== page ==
“Young people in the late ’60s and ’70s started criticizing this view of work because it was part of the system. They started rejecting their parents’ materialism and saying, ‘We’re going to find self-actualization,'” says Kallerberg.
“They rejected the idea of working for this person, and that’s what’s happening now,” he added.
more stable than predecessors
If anything, millennials are slower to job-hop than their predecessors. According to the U.S. Bureau of Labor Statistics, older millennials (those born between 1980 and 1984) hold an average of seven jobs by age 28, one fewer than their baby boomers. At age 34, millennials have an average of 8.6 jobs, one less than baby boomers of the same age.
Blame it on the financial crisis of 2007, the subsequent Great Recession, and the extremely slow “job recovery” that hit young people the hardest. Job hopping is one of the signs of a strong economy — workers won’t move unless they have somewhere to go. Nick Bunker, chief economist at jobs board Indeed, said that in the decade after the recovery, until the pandemic, “the labor market wasn’t as tight, so people didn’t have as much opportunity to change jobs”.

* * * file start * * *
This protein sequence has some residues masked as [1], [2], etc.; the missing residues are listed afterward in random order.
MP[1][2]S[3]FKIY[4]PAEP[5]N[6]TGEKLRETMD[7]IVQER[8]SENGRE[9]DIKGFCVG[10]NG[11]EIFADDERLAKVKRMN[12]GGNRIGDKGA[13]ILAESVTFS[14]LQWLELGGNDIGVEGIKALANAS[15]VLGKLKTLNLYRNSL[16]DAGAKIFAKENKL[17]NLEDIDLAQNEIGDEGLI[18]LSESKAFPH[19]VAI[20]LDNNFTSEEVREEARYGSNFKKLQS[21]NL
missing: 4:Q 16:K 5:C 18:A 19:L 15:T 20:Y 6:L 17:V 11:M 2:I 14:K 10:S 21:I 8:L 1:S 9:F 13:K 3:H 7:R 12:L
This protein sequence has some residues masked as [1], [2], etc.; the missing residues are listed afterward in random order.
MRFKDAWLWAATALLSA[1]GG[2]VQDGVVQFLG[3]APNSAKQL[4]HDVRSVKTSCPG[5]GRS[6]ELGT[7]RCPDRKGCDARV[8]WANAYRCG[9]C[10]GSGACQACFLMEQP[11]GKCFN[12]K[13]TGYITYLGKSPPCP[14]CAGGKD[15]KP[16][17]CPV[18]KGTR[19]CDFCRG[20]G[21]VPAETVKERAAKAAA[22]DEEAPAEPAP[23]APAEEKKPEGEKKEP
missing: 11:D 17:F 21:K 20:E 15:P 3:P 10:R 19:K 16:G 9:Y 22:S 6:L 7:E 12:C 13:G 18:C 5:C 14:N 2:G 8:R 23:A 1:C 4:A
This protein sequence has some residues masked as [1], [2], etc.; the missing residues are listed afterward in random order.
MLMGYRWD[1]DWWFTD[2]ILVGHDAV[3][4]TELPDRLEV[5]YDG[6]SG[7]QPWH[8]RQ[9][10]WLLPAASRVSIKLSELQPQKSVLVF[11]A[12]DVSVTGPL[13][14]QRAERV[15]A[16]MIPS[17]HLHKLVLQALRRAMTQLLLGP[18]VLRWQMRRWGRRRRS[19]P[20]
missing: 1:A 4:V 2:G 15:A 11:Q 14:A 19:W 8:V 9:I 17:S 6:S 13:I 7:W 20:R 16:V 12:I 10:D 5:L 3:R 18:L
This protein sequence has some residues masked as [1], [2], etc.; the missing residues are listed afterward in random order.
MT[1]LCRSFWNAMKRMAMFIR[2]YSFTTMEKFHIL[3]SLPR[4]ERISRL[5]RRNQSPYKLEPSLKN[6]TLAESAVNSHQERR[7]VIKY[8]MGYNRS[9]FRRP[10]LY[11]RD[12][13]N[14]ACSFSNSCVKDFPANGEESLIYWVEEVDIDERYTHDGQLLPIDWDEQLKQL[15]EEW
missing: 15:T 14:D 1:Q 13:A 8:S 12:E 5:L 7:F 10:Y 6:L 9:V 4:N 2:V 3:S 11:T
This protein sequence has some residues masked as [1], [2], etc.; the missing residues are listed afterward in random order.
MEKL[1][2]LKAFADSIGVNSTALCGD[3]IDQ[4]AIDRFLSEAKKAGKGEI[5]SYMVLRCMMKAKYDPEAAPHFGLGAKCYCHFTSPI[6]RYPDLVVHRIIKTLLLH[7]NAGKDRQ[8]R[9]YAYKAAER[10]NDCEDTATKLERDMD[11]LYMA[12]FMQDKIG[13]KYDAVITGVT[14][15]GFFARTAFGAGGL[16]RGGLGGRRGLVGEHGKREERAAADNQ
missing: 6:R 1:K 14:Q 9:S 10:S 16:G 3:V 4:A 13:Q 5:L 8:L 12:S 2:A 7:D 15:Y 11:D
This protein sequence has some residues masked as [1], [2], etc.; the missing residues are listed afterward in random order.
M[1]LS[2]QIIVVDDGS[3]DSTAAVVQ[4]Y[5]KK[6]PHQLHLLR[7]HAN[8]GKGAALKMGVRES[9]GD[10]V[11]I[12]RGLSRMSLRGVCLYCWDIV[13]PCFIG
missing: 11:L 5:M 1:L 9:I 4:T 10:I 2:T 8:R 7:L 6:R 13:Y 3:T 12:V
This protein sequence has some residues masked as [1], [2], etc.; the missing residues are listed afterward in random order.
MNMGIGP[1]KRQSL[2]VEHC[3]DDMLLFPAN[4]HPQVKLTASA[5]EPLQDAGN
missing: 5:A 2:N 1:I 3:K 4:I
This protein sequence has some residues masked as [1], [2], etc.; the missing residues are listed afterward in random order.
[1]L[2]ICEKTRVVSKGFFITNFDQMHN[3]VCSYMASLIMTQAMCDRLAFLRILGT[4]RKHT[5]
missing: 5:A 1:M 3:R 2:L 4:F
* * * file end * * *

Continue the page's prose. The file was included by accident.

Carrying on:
Another reason, economists say, is that today’s young people spend more time in school and take more time to formally enter the job market, reducing the average number of jobs they hold over a lifetime. High student debt burdens on young graduates may also make them less willing to take the risk of job hopping.
In fact, as Gallup wrote in a poll this year, while some experts today worry that stereotypical young workers are “disconnected” from their employers or “see no future,” not so long ago , economists also see the opposite concern — that young workers won’t move around enough.
In 2016, the San Francisco Fed highlighted “significant declines in job-switching behavior among younger workers” and wondered whether these workers had opted for job security “at the expense of fewer attempts at different jobs.” That same year, another group of Fed researchers highlighted this trend at a Brookings Institution symposium, noting that “less labor market mobility leads to fewer opportunities for workers … and thus could have important implications for the overall macroeconomy.”
No more “organizers”